28 - Predestination

Predestination is a word that breezes comfortably through our minds and flows easily from our tongues. However, if we were to see that word for what the world has made of it, we would rather chew nettles than speak it. Spiritually, it is one of the filthiest words in language, with the power to overthrow entire cultures and civilisations. How this can be is staggering to grasp.

Understanding how the god of this world manipulates language is fundamental to our understanding of this study, so we will take a brief look into it. The manipulation of language is one of the most supercilious activities engaged in worldwide. For example, through the devil's control of media, words from scripture are twisted and given horrendous undertones, while his filthy words are bottle fed to us as infants so we grow up comfortable with them. One of the most effective methods employed against the word of God is the perverting of the meanings of words. As an example, consider the following.

Exodus 21:2,5,6
If thou buy an Hebrew servant, six years he shall serve: and in the seventh he shall go out free for nothing.

And if the servant shall plainly say, I love my master, my wife, and my children; I will not go out free:

Then his master shall bring him unto the judges; he shall also bring him to the door, or unto the door post; and his master shall bore his ear through with an aul; and he shall serve him for ever.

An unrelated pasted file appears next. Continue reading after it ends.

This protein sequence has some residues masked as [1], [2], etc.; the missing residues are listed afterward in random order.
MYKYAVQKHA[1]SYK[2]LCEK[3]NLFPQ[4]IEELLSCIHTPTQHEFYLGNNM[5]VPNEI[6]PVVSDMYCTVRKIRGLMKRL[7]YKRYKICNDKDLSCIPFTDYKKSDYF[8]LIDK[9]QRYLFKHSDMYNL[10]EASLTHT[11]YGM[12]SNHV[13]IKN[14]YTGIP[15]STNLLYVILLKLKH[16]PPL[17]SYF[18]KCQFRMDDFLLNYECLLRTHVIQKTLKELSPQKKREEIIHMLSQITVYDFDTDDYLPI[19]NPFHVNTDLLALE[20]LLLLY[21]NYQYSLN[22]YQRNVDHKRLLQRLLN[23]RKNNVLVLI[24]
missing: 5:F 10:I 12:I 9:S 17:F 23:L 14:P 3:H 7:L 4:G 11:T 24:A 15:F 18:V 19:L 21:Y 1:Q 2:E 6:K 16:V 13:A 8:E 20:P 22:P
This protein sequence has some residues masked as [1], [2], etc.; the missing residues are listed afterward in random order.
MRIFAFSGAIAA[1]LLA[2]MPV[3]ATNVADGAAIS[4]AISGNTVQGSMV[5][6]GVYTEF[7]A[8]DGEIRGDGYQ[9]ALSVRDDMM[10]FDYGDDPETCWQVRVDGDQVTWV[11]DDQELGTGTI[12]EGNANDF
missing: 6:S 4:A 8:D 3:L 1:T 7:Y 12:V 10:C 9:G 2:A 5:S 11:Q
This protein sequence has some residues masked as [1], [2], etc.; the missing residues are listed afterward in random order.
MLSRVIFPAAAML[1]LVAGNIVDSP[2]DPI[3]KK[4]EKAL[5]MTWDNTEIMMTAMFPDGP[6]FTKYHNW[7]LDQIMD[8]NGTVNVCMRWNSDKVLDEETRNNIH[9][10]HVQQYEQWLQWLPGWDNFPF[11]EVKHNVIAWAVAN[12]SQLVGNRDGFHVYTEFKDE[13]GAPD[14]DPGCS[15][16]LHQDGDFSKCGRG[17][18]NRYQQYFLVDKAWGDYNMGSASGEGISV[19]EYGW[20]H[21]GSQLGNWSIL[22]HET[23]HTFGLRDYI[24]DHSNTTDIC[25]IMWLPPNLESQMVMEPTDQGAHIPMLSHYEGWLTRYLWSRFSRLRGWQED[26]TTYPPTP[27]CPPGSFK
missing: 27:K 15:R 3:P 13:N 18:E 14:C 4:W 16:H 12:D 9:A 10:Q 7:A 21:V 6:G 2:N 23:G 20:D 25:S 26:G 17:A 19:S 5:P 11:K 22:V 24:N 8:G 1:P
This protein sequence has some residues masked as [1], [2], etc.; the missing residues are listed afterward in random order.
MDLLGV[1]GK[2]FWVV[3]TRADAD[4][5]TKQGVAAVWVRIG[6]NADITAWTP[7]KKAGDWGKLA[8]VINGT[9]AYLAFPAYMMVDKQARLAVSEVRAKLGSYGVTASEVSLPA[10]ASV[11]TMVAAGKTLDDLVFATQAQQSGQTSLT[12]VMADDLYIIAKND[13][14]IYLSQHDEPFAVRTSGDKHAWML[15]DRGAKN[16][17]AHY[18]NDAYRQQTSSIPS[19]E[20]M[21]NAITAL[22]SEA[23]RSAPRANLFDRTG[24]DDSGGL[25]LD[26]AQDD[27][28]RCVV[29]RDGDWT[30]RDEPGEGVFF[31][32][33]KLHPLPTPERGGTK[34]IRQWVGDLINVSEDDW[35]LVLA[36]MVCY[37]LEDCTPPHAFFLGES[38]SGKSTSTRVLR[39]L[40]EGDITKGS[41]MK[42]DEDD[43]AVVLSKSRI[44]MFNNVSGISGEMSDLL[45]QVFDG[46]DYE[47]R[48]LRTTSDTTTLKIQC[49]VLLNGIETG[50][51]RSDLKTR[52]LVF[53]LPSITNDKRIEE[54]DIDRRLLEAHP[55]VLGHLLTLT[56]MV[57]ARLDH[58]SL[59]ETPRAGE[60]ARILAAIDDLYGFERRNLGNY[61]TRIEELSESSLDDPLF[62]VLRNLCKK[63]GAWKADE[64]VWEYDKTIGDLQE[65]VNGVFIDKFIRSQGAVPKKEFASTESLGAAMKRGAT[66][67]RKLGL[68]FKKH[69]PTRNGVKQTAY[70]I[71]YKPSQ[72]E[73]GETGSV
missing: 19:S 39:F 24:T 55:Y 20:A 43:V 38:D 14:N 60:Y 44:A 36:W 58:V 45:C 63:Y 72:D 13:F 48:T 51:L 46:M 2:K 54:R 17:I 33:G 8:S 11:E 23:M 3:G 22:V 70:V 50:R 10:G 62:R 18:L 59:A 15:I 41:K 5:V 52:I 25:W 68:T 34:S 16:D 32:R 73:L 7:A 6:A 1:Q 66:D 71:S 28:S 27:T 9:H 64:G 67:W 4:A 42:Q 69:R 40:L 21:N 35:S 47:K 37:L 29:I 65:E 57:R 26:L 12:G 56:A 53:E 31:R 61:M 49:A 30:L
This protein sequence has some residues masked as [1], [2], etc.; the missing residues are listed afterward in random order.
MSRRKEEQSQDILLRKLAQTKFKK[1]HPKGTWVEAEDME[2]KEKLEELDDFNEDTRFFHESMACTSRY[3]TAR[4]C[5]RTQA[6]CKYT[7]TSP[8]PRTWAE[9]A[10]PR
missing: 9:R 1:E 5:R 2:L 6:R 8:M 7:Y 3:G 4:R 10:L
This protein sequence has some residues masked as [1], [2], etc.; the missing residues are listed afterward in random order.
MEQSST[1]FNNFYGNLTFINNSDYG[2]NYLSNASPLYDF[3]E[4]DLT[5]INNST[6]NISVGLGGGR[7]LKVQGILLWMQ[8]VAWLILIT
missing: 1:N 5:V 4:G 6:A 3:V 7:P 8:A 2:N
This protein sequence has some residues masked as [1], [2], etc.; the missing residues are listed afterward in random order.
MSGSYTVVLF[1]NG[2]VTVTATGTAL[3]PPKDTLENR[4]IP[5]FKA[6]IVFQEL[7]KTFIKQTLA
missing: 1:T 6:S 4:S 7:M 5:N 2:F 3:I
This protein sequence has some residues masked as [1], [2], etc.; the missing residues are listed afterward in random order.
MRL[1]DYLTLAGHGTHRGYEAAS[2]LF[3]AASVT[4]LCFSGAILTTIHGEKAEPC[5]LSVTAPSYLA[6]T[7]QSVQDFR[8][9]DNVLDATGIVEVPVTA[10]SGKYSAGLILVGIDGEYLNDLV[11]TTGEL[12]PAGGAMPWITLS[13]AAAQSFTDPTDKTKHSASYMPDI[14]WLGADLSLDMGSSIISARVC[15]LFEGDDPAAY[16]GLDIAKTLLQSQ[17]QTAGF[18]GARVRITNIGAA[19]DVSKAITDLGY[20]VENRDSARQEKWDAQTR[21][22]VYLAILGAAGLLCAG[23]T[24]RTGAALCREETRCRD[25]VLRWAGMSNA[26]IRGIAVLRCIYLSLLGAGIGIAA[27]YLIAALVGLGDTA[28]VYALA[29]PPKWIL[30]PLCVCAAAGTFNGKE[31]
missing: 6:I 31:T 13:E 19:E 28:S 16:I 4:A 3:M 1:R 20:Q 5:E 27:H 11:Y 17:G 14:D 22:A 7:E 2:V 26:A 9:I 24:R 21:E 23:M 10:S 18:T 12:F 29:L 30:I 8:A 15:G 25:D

To understand these verses we must understand the culture. Back then, there was no social security, no welfare, no free money handouts from government. So what happened to someone whose business failed? What happened to someone who perhaps had a wife and family to feed but who was without income? God knew these things would happen and he made provision for them.

Instead of a social security system, the Israelites implemented a system whereby if you became unemployed and ran out of money you could work as a servant for a period of time. In return, your master, who could be a businessman or farmer, would take care of your every need - clothing, food, and housing. At the end of six years, your period of service would expire and the master of the house was then required to give you your freedom and pay you a lump sum that would be enough to start your own business again. Not a bad deal!

However, if the servant had built up such a relationship with his master that he loved his job so much that he didn't want to leave, there was an option for him to remain as a servant within the master's household for the rest of his life. If a servant chose this option, he would have his ear pierced so everyone would know he was a servant for life in the service of his master.